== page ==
Norway Lobster - Nephrops Norvegicus


Latin: Nephrops Norvegicus

English: Norway Lobster

German: Der Kaisergranat, der Kaiserhummer, der Norwegischer Hummer

French: La Langoustine Commune

Italian: Scampo

Spanish: La Cigala

Croatian: Škamp, Kvarnerski rak

About: Norway Lobster is a lobster of Nephropidae family. It has slim, relatively flat pink-orange body with maximum length of 25cm and maximum weight up to 0.30kg.

On average, it is much smaller, especially in some areas where overfishing is present - around 0.04kg per lobster or around 25 lobsters per kilogram.

It spawns in warmer months, depending on location.

During the night, adults emerge from their pits to feed on worms and fish and they rarely travel distances greater than a few hundred meters.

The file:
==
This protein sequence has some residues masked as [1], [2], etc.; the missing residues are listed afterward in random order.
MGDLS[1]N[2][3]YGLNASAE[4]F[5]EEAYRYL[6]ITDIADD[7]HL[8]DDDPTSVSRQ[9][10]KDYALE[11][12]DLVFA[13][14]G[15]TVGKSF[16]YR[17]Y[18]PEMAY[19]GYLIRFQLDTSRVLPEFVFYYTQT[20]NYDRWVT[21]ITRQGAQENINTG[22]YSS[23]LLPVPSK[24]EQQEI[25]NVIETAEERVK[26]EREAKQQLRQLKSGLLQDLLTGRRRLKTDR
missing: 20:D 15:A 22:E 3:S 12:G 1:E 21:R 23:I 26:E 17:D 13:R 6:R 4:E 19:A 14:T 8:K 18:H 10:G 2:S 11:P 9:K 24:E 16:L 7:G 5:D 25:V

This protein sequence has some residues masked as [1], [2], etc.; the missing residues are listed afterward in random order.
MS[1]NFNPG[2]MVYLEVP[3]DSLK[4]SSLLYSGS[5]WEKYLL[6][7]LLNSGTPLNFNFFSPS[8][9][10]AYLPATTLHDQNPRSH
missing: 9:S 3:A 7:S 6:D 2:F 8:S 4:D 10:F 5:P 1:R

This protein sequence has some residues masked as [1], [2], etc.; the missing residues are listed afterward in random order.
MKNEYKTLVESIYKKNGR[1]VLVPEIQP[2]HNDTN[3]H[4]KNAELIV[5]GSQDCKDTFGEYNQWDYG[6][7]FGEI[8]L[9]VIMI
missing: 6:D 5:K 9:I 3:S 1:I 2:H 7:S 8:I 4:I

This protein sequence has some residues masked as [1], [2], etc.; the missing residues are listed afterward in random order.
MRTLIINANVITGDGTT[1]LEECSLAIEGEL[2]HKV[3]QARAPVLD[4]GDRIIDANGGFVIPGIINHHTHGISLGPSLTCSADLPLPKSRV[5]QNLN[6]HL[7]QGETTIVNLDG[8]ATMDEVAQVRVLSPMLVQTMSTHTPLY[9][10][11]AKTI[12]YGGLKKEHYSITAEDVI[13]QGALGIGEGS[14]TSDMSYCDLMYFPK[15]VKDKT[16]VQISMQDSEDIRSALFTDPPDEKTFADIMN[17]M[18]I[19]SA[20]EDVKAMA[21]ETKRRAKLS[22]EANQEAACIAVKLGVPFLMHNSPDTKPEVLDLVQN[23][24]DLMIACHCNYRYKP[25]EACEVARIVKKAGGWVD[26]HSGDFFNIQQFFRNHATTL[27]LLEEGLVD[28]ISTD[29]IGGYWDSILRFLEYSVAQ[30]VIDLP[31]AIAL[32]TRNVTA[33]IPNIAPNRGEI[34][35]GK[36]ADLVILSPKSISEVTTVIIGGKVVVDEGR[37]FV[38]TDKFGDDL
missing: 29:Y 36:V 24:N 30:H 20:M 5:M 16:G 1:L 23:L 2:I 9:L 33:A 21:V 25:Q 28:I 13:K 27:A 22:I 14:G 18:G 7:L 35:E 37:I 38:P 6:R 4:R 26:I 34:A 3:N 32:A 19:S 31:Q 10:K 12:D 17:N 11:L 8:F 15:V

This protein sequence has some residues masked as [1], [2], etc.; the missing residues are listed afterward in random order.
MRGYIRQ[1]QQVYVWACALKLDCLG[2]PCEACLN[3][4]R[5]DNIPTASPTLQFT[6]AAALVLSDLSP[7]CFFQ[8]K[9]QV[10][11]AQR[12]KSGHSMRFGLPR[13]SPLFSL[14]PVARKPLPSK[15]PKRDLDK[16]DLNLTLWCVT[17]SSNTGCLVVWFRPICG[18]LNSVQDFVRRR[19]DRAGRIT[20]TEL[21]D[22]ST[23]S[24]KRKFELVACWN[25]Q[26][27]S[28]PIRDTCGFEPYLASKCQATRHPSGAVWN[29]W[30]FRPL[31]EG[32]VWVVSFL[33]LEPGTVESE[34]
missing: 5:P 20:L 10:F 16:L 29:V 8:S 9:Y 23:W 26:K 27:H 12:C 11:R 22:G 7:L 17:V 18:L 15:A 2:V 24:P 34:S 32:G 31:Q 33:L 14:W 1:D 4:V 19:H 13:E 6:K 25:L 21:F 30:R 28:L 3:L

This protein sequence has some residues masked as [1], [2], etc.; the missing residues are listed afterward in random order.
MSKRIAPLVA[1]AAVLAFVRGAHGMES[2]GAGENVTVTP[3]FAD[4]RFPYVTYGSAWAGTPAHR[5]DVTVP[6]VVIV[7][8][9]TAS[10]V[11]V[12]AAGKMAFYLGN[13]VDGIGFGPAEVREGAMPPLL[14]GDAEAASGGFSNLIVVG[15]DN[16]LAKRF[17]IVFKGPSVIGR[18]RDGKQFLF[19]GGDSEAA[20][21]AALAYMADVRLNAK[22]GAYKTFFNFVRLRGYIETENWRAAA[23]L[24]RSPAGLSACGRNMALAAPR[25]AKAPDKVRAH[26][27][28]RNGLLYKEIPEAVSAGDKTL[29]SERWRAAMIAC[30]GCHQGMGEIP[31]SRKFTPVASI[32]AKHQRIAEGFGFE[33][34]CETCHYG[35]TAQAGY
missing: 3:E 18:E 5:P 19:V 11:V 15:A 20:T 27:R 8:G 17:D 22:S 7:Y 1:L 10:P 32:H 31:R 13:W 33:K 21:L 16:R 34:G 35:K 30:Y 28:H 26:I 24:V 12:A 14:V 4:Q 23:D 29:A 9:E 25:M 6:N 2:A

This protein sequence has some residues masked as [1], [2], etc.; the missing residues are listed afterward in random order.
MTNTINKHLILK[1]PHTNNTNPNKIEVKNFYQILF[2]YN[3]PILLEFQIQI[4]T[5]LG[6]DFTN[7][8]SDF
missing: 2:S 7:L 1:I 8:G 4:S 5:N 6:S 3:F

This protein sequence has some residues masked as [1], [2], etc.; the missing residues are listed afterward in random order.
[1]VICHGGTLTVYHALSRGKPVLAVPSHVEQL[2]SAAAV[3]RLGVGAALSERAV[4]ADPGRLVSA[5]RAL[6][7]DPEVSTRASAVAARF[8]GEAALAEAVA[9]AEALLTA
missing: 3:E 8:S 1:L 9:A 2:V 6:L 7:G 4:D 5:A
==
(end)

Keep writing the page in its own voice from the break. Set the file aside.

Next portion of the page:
Habitat: Norway lobster is present in the north-eastern Atlantic and North Sea. It is not commonly present in the Mediterranean Sea, except in the Adriatic Sea - it is not present in the the Black Sea nor in the Baltic Sea.

Adults prefer muddy seabed sediments which are suitable for making burrows where they spend most of their time.

Fishing period: Recreational fishing - it can be caught all year long, mostly during the night or early in the morning or late in the evening.


Fishing rigs and tackle: Norway lobster is active predator, but also a scavenger. It can be caught in fish traps baited with small fish and fish chunks.

Also, it can be caught on hook baited with small fish, worms, fish chunks and similar, but rarely.

If you encounter them, be sure to note position (using GPS or anything similar) since they are not spread evenly.

Cuisine: They are delicacy - plain and simple, especially those caught in fish traps or hooks.

They are great in fish stews, grilled, as risotto, barbequed, in soups etc.

Flesh is pale/white, soft, tender with great taste and aroma...

norway-lobster-2Barbequed Norway Lobster